Similarly with the second statistic; increase in annual sales of Winchester ammunition since 2007. If the first statistic is given on a quarterly basis, why is the second given on an annual basis? If the first takes 2008 as a comparator, why does the second take 2007? Why just Winchester ammunition? Why is the information given in dollar terms, which could partly be accounted for by price changes or shifts in preference from cheaper to more expensive products, instead of numbers of rounds sold?
And you could go on in this vein. Each of the statistics seems to be almost deliberately given in an inconsistent way, in a partial way, in a way which wraps up several effects at once, and in a way which makes comparison or correlation with the other statistics very difficult. The kindest thing you can say about this collection of statistics is that it’s been put together in a very sloppy way which makes it difficult to draw any real conclusion about what, if anything, we can conclude from it. Less kindly, we can suspect that whoever assembled this did so in a way that makes it difficult to analyse the statistics because he knows or fears that, correctly analysed, the statistics will not support the claim he is making. And perhaps we can also say that whoever assembled these statistics seems to have been reasonably confident that the audience to whom he was presenting them wasn’t going to want to subject them to any serious analysis, or be at all troubled by its inability to do so.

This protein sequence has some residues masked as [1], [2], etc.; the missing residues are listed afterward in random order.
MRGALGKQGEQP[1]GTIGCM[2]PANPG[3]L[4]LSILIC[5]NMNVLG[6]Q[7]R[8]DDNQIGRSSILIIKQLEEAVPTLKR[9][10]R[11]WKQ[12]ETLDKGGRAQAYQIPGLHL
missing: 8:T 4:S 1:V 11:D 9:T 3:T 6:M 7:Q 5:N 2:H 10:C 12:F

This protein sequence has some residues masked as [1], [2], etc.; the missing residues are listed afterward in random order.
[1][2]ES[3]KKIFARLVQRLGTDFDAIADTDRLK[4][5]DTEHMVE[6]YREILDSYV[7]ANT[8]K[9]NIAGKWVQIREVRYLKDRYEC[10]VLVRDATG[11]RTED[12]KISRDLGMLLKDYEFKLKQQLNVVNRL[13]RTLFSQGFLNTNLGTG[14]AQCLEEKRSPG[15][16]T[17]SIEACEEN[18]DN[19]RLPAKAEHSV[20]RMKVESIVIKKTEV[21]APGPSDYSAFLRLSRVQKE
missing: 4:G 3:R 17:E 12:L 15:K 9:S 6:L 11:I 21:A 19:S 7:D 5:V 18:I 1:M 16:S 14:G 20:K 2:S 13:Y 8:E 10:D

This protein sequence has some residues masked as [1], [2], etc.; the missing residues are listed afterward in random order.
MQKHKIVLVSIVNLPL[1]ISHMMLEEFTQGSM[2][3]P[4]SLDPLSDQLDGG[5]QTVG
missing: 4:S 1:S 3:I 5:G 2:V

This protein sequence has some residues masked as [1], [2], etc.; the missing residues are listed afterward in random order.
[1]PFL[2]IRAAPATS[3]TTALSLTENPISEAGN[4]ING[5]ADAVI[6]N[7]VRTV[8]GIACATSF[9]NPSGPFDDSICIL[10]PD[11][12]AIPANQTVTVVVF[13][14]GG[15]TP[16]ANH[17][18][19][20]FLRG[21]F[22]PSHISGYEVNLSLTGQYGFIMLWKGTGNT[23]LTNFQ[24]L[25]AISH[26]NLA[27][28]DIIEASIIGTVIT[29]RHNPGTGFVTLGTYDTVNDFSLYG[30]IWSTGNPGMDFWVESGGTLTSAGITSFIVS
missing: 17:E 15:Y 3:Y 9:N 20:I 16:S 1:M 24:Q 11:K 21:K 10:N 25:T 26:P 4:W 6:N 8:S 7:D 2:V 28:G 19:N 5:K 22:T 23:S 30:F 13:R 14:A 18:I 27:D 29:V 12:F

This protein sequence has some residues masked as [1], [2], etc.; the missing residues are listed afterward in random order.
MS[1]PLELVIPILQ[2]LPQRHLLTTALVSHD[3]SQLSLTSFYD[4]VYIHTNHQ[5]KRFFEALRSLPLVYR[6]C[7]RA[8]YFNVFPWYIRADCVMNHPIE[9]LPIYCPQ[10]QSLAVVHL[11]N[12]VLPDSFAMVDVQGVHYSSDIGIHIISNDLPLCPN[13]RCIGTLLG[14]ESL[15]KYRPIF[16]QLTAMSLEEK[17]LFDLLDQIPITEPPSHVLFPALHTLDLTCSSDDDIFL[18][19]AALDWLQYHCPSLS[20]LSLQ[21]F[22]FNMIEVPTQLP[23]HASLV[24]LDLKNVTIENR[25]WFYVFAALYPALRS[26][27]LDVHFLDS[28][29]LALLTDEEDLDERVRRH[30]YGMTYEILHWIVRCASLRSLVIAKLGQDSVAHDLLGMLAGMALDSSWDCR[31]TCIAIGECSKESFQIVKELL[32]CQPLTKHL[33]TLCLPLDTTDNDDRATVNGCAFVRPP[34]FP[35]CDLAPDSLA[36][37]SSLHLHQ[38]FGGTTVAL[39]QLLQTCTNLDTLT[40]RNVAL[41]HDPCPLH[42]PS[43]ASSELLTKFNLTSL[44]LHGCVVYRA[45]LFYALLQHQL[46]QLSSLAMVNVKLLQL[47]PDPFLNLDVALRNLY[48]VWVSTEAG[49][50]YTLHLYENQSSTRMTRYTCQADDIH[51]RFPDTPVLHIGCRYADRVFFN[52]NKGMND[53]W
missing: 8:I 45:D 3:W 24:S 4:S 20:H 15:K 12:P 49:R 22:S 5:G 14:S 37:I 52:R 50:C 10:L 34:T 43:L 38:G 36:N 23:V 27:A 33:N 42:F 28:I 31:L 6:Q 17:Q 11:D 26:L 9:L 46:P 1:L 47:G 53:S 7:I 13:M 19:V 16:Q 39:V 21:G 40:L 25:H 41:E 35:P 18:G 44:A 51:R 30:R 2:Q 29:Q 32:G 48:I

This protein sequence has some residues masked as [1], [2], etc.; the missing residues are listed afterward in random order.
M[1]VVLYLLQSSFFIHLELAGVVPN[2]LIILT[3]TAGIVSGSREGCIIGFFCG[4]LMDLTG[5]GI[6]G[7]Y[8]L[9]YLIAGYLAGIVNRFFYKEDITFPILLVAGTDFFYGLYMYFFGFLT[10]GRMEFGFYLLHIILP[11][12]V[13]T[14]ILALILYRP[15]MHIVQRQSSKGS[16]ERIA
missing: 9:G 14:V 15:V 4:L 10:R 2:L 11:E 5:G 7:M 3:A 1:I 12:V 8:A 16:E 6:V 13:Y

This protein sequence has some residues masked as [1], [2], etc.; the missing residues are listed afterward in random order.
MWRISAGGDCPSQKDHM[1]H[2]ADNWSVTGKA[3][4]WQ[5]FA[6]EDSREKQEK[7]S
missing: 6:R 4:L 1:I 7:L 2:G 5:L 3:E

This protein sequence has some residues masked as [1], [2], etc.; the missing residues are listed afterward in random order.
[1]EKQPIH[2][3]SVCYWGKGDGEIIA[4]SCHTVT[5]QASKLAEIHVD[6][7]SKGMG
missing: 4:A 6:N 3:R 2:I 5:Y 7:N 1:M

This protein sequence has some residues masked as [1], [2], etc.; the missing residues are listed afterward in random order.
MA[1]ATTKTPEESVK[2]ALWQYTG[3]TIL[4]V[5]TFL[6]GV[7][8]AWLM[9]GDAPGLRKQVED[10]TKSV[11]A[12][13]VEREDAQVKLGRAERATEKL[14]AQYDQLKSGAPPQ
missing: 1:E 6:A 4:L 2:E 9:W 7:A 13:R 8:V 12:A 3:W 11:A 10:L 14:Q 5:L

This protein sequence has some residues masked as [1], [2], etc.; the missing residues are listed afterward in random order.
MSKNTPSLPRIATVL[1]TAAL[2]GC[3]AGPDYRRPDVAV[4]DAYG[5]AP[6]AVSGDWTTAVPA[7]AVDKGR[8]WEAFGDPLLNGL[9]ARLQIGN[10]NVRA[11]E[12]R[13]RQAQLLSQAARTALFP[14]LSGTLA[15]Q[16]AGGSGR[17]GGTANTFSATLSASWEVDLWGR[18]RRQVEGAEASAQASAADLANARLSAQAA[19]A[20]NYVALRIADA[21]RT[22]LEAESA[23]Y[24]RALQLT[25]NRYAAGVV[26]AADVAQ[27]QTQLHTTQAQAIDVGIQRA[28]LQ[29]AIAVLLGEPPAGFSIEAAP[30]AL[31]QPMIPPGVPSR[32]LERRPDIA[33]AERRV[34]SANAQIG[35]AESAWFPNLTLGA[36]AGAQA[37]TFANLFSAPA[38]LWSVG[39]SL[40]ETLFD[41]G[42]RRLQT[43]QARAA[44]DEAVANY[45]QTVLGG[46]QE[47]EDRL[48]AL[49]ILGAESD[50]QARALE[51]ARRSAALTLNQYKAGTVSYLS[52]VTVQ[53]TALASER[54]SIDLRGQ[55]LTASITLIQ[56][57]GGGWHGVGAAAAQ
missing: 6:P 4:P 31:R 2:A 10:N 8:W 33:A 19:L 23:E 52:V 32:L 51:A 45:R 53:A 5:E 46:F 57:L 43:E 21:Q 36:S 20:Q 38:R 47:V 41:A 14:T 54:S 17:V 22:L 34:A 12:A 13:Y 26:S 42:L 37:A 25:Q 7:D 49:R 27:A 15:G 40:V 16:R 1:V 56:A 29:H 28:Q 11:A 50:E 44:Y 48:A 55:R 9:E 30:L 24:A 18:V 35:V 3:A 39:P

So, having said all that, are they correct? It probably doesn’t matter greatly whether they are or not. My guess is that they are. If you are willing to cherry-pick statistics which can be made to look as if they support a claim that you and your audience want to believe is true, it’s quite easy to cherry-pick authentic statistics, so why would you take the risk of making them up? For example, with the Ruger’s statistic, if you can pick among all the manufacturers the one who can produce a figure that best supports your thesis and nobody is going to ask awkward questions like why you picked that particular manufacturer, then you won’t need to make up a figure. So my guess is that, as far as they go, these figures are likely to be correct.
Nor has he made gay marriages mandatory, legalized marijuana, or imposed Sharia law. I have to say that Obama has been a real disappointment to the left wing radicals who elected him.
I don’t think he is going to try anything again. He already tried and failed. I’m just wondering how many extra guns there are in America because he was elected and pushed for stricter gun laws. Like 60-70 million maybe?